... blog post:
In the world of 35mm rangefinder photography the 21mm focal length lens is the traditional 'go to' super wide angle lens, but personally I find it insufficiently dramatic for some of my work and am often drawn to something wider.
The other area where a wider super wide comes into its own is in architectural photography where it can be quite a boon, especially the one I am going to discuss below which has zero visible distortion.
In the world of 35mm rangefinder photography the 21mm focal length lens is the traditional 'go to' super wide angle lens, but personally I find it insufficiently dramatic for my style work and am often drawn to something wider.
Enter the Carl Zeiss Distagon 18mm f/4 ZM along with its Zeiss 18mm Viewfinder. This is a typical Zeiss lens, that is to say optically excellent with no visible distortion and sharp even wide open and out to the edges of the frame.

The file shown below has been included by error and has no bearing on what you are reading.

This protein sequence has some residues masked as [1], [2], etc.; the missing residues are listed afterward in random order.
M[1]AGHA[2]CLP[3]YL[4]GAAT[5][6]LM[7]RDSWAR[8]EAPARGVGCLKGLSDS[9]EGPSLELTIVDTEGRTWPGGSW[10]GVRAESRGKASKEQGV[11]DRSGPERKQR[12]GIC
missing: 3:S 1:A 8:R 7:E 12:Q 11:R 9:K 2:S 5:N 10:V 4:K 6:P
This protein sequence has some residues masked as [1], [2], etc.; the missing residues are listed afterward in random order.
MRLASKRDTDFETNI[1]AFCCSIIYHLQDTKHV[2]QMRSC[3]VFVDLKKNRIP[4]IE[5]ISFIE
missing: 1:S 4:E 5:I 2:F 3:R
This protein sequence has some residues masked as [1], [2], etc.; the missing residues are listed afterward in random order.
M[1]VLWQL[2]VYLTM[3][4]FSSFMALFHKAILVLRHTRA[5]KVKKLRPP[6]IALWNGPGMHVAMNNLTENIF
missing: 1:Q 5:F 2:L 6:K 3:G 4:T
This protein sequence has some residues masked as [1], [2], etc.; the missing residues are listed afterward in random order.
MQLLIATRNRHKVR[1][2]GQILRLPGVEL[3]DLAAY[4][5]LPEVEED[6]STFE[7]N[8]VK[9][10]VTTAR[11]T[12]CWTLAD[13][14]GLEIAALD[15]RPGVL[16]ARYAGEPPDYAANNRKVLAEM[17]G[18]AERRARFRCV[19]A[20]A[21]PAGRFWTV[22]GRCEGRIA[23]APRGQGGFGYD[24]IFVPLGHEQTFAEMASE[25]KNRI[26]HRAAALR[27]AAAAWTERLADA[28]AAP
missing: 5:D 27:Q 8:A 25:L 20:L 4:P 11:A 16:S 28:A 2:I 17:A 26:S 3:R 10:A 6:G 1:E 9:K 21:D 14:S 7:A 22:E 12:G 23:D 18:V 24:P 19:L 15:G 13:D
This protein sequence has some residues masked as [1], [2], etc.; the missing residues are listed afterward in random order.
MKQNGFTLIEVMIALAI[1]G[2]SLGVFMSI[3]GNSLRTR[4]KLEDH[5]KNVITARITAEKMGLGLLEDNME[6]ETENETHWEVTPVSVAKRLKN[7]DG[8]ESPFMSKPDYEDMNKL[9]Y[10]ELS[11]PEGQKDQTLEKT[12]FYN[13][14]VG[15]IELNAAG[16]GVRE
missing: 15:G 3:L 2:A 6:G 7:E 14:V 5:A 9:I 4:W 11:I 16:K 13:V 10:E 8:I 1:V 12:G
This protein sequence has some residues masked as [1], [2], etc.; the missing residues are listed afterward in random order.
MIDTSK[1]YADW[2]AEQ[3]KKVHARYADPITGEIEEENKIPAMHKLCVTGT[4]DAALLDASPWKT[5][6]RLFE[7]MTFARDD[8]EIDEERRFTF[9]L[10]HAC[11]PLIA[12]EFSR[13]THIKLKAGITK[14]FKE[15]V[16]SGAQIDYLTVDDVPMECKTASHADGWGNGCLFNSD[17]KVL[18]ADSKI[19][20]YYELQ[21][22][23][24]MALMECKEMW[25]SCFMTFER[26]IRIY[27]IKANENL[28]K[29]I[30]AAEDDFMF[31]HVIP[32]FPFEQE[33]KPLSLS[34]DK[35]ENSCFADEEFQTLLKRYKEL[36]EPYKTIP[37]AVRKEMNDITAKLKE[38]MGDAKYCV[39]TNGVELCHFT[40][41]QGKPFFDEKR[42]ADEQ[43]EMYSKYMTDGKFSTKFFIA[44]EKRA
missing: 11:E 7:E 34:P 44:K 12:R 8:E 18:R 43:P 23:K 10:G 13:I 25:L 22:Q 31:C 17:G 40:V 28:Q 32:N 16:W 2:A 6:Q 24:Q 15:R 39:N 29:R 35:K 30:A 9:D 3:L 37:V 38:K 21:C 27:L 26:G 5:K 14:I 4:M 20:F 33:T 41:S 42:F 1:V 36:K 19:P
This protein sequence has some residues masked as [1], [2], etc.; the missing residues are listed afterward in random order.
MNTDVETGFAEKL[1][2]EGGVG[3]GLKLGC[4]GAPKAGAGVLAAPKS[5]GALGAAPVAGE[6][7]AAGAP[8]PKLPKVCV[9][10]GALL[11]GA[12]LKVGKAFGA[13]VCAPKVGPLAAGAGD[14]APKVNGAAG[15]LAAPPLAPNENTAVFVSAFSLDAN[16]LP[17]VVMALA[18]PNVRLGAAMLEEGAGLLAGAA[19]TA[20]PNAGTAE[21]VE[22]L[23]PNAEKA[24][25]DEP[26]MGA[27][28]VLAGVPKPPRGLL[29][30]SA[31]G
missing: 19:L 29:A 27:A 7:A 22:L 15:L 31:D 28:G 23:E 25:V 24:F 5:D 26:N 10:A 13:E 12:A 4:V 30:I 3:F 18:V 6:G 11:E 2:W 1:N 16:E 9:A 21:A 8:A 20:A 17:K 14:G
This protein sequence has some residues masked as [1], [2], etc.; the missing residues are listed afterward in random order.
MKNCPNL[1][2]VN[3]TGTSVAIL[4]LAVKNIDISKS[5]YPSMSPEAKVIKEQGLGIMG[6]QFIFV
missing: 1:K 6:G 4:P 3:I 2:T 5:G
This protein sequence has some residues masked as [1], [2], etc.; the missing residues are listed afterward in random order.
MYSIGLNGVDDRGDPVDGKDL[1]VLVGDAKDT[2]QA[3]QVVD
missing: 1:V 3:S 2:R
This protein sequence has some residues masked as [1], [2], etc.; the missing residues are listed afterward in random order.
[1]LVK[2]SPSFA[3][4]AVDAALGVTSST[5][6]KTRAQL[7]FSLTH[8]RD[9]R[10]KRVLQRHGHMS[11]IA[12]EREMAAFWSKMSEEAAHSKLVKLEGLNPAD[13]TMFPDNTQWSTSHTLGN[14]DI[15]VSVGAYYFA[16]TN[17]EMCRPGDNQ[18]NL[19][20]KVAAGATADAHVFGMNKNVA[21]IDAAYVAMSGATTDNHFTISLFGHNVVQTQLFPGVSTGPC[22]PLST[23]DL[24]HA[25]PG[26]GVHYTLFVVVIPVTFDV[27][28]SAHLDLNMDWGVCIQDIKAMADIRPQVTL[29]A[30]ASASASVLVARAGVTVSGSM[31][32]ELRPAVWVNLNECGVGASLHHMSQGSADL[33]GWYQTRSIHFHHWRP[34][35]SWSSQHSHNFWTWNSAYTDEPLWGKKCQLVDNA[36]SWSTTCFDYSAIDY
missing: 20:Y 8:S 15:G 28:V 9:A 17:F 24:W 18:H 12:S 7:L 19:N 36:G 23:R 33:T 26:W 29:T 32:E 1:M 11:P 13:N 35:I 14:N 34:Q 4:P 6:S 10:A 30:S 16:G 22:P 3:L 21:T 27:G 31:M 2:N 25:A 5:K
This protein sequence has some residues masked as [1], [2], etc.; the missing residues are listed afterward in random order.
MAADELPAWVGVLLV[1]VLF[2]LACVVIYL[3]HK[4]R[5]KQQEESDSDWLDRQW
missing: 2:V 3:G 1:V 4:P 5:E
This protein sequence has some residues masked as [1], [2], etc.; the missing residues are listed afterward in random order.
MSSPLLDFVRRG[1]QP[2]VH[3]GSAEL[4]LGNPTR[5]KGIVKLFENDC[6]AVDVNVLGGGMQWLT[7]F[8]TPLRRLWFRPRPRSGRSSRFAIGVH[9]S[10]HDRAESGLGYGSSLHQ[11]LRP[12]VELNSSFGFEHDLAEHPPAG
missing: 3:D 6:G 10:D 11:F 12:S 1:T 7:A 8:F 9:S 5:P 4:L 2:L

Zeiss haven't made this lens for some time so you will have to scour the used market to find one and a viewfinder to go with it, but it is well worth the effort.
Angle of view diagonally for a 21mm is 90º and for the 18mm is 100.5º which may not sound a lot but with super wides this make a b-i-g difference to perspective between the two focal lengths.
One of the most dramatic ways too use a super wide is to turn it from the horizontal into the vertical plane. The effects in landscape photography can increase the drama of a scenic phenomenally, as seen below.
Thus if you are in the market for a super wide M prime, before jumping for the traditional 21mm Super-Elmar-M or Biogon ZM or a Nokton VM even, give consideration to an 18mm instead, they're just that bit super widey dramatic